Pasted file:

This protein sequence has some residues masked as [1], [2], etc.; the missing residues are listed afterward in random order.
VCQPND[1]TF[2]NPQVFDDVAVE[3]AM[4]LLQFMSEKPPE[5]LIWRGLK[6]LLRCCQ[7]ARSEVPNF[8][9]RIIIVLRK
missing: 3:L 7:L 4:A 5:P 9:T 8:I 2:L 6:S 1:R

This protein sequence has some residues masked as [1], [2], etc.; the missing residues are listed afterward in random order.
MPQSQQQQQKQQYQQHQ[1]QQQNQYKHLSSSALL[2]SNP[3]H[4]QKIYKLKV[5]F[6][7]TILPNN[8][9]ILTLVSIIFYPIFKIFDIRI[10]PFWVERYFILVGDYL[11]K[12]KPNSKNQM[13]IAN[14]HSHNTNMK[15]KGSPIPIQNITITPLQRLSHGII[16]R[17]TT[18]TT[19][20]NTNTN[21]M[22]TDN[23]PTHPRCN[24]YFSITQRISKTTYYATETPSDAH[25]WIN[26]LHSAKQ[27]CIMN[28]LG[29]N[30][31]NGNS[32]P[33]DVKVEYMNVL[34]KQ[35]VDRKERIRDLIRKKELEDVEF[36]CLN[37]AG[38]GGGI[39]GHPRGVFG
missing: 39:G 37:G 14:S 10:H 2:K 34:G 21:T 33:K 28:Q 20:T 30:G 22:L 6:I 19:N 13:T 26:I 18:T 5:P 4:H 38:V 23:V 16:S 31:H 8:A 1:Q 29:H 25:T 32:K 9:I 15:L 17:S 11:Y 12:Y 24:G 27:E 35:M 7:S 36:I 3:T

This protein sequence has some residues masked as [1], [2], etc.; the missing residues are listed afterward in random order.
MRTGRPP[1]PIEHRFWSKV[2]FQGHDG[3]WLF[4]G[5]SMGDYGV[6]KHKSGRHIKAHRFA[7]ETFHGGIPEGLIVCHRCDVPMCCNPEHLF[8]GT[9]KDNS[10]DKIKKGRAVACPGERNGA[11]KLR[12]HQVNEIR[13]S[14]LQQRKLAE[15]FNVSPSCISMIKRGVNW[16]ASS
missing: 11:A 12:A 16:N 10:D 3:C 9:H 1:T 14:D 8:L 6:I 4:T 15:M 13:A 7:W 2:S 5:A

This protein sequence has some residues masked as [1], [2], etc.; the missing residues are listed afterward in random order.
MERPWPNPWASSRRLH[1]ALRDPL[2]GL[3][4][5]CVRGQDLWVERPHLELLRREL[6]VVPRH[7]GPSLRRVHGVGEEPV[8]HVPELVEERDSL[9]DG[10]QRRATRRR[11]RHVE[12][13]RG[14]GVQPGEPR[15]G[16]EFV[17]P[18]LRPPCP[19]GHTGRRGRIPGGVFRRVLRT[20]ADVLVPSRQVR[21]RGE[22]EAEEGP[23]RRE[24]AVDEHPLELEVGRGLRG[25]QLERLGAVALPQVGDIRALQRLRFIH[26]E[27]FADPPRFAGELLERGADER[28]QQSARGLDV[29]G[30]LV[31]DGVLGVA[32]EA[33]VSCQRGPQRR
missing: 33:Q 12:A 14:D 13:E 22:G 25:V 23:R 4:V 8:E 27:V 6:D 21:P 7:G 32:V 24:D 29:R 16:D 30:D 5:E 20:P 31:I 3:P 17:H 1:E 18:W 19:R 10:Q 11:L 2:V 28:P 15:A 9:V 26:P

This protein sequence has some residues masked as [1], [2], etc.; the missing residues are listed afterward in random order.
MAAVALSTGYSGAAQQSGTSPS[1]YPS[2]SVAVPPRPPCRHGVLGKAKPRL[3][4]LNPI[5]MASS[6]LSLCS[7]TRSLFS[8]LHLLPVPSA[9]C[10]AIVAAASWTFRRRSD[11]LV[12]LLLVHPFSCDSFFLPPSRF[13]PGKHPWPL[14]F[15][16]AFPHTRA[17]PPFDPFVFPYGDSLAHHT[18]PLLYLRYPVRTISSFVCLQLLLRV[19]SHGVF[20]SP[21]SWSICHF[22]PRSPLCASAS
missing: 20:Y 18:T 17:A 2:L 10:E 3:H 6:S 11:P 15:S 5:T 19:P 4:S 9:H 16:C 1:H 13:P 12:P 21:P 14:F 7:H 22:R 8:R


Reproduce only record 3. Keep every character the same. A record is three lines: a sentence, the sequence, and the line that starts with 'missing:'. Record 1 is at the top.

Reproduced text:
This protein sequence has some residues masked as [1], [2], etc.; the missing residues are listed afterward in random order.
MRTGRPP[1]PIEHRFWSKV[2]FQGHDG[3]WLF[4]G[5]SMGDYGV[6]KHKSGRHIKAHRFA[7]ETFHGGIPEGLIVCHRCDVPMCCNPEHLF[8]GT[9]KDNS[10]DKIKKGRAVACPGERNGA[11]KLR[12]HQVNEIR[13]S[14]LQQRKLAE[15]FNVSPSCISMIKRGVNW[16]ASS
missing: 11:A 12:A 16:N 10:D 3:C 9:H 1:T 14:D 8:L 6:I 4:T 15:M 13:A 7:W 2:S 5:A